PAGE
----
Earlier yesterday, a key House subcommittee conducted its third hearing on the reauthorization of the Government Securities Act of 1986 and issues raised by the Salomon Brothers scandal. Rep. Edward Markey, D-Mass., chairman of the House Energy and Commerce subcommittee on telecommunications and finance, summarized a broad legislative package he is pushing for congressional action before adjournment this year.
The bill would give the Securities and Exchange Commission authority to order additional recordkeeping and reporting from government securities brokers or dealers for purposes of market surveillance and monitoring of price and trading activity.
It also would authorize the agency, in consultation with the Federal Reserve Board and the Treasury Department, to identify and receive trade reporting information concerning large trading customers in government securities for purposes of market surveillance. The agency already has some authority in the equity and debt markets to obtain reports by large traders under the Market Reform Act of 1990.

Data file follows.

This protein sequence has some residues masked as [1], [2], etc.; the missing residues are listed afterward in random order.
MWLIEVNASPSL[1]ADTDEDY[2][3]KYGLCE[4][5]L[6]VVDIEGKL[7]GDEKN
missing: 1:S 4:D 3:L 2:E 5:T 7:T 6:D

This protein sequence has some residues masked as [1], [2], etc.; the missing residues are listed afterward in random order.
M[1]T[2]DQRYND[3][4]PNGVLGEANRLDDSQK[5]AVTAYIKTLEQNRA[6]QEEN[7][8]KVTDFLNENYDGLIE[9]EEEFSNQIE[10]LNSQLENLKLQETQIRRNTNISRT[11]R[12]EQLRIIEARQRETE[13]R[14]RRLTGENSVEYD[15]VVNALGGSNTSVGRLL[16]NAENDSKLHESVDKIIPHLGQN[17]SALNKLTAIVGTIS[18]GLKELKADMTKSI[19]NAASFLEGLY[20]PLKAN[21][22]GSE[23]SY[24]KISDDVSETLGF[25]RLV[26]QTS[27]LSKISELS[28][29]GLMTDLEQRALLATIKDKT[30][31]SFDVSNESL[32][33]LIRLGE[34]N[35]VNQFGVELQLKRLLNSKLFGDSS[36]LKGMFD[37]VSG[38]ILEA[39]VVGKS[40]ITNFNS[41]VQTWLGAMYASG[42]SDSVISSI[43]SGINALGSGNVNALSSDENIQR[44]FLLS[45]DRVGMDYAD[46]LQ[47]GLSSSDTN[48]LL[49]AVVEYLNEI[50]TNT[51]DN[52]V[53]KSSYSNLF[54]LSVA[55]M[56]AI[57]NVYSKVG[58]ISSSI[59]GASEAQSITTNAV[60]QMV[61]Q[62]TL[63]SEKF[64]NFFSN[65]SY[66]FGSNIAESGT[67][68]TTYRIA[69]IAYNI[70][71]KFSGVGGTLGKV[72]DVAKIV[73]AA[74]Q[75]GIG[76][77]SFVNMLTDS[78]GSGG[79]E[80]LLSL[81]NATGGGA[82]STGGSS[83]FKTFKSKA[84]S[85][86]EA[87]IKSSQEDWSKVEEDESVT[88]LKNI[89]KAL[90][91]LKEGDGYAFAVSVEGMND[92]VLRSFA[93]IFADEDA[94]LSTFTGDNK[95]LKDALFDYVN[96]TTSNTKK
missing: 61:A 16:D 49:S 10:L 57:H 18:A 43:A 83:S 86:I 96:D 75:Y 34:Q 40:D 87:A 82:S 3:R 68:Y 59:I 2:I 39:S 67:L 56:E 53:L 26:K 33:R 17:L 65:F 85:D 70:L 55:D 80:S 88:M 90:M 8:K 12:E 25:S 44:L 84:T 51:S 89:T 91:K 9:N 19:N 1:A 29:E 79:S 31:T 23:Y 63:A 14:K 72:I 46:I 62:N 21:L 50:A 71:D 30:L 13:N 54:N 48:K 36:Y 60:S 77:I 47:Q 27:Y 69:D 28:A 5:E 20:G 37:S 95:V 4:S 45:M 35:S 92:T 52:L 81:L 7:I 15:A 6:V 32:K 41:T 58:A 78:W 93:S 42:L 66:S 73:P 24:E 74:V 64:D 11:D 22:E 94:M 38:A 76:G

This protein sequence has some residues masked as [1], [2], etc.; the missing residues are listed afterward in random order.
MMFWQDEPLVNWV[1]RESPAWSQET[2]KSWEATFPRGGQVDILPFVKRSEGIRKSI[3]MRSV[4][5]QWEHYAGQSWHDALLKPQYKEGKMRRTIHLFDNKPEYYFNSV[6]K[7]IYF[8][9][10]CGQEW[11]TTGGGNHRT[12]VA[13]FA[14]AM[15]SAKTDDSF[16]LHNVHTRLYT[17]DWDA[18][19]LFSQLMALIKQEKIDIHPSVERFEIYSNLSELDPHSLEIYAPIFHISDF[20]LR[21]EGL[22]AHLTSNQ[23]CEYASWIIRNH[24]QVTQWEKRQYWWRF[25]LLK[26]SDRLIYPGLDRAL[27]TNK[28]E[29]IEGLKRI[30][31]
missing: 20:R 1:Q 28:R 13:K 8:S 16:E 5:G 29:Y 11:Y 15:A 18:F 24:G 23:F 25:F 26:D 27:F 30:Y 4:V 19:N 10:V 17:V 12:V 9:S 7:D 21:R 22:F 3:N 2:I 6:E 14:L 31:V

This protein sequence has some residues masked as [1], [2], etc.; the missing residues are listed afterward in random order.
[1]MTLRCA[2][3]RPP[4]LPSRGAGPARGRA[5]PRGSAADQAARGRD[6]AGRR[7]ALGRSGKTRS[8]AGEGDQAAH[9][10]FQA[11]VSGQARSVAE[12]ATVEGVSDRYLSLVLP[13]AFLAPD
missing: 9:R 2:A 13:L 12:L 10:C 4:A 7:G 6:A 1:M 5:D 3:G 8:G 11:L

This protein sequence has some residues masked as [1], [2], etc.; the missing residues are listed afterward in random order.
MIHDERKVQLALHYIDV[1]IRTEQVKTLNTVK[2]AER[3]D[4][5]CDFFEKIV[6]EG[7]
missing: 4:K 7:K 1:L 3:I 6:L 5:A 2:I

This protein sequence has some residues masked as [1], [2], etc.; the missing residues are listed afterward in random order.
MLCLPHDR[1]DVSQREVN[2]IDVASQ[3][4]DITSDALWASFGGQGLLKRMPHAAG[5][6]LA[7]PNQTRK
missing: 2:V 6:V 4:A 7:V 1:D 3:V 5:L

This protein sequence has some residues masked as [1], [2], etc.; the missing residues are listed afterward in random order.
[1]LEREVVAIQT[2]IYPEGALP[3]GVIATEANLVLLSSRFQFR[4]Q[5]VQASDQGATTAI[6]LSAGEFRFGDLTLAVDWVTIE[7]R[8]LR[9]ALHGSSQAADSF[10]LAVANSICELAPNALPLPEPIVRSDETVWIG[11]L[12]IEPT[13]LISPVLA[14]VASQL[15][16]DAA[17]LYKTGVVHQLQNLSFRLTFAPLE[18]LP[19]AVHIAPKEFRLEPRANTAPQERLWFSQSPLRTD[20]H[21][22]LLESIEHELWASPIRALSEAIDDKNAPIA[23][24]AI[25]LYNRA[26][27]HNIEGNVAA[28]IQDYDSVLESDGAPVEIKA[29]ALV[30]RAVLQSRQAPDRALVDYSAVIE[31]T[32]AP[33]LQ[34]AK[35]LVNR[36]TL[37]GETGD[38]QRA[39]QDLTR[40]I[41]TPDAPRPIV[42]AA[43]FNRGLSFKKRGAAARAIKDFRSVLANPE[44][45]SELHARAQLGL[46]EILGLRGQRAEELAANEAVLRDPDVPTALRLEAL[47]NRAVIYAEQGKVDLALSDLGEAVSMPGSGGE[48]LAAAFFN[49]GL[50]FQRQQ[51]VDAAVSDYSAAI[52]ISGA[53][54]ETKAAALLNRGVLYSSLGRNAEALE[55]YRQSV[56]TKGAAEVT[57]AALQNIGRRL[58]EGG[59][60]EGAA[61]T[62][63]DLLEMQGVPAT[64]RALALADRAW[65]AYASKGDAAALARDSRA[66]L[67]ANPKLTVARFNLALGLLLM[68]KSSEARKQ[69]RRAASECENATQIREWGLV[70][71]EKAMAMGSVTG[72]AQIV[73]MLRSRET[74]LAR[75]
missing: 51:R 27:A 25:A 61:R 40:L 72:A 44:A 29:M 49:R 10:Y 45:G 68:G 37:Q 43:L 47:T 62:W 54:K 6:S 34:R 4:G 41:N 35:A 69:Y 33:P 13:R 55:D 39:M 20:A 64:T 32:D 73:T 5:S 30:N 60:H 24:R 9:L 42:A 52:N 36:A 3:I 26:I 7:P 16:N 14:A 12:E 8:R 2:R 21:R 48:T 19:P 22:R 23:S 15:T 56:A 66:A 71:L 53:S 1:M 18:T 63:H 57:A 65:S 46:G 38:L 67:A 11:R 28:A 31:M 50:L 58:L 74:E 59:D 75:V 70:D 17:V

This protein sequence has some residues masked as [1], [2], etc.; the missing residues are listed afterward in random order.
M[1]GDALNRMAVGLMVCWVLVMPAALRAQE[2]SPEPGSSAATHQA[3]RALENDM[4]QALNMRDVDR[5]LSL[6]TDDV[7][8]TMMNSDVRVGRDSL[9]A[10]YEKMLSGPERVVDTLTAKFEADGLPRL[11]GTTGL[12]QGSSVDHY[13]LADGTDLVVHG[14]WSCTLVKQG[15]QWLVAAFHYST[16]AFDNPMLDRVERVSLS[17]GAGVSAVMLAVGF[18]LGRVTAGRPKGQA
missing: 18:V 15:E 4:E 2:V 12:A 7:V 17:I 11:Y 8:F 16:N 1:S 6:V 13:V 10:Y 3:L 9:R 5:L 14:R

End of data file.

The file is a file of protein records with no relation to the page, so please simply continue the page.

The bill also would authorize the SEC to adopt rules preventing fraudulent activities in the government securities market.
The Markey legislation would lift the current legal restriction preventing the National Association of Securities Dealers from writing sales practices rules for government securities dealings, including rules government excessive mark-ups, excessive markups and suitability of securities for particular customers. It also would give banking regulators authority to write sales practice rules for non-NASD members.
The SEC, in consultation with the Fed and Treasury, would have authority to oversee the dissemination of government securities market price and trading information to the public. It would be patterned after current SEC authority to oversee prices in the equity market.